The meetings between cultures are rarely smooth, easy and gentle. They are more often defined by sharp clashes and rocky shoals, filled with tide pools and unknown currents. The path of those who attempt to make the crossing is often filled with struggle and danger, both clearly present and hidden. So too is the life of those who live along these boundaries, due either to circumstances or natural inclination.
Such is the story of both Caleb Cheeshahteaumauk, the first Native American to graduate from Harvard College, and Bethia Mayfield, the preternaturally bright and intellectually curious daughter of a minister on Martha's Vineyard, as designed and told by Geraldine Brooks in her novel Caleb's Crossing. Bethia, who tells Caleb, her name means servant, yearns for the education granted unquestionably to her brother and chafes at the limitations of a society where "servant" is a more fitting description of a woman's role than is the word "scholar". Caleb leaves the life he has known and tries to understand these new people and their view of life, crossing into Puritan culture and life.
It is Bethia's voice we hear in this story as she recounts how she an Caleb meet, and the story told is as much her story, how she manages to find her own way through the rocky paths of adolescence to a stable and happy place in society, as it is Caleb's. Caleb is her friend and his journey is the framework around which Bethia's story is told. It is a warm, gripping, and touching story and I will not recount it here.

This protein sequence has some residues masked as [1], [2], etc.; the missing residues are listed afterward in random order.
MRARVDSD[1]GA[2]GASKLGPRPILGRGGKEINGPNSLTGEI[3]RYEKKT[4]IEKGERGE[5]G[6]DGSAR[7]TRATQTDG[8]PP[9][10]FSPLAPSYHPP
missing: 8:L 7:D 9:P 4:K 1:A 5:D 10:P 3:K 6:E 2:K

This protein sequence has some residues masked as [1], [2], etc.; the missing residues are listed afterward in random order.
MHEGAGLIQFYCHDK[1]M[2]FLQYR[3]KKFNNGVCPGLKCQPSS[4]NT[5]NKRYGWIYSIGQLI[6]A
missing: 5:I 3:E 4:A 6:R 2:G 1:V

Geraldine Brooks manages to create in Bethia a touching, character who is both familiar to modern readers and yet not at all modern, a character firmly planted in the 17th century and yet not, a character to whom we could begin to understand, but who definitely looks at the world in a way that we do not. The conclusions Bethia draws from episodes in the book are not the conclusions I would draw, which is as it should be. It is a sensitive portrait, well told and very engaging. At times perhaps the author is a bit forceful in driving her points home, but then again, there was very little subtlety in Puritan Belief and thought so I found it forgivable.
I truly enjoyed this book. One could say I devoured it, hungrily burying myself in the story. But not only was it a good read, parts of it have stuck to my own rough edges, and keep coming back and haunting me thoughts. I've not read any of Geraldine Brooks' other novels. Perhaps I should.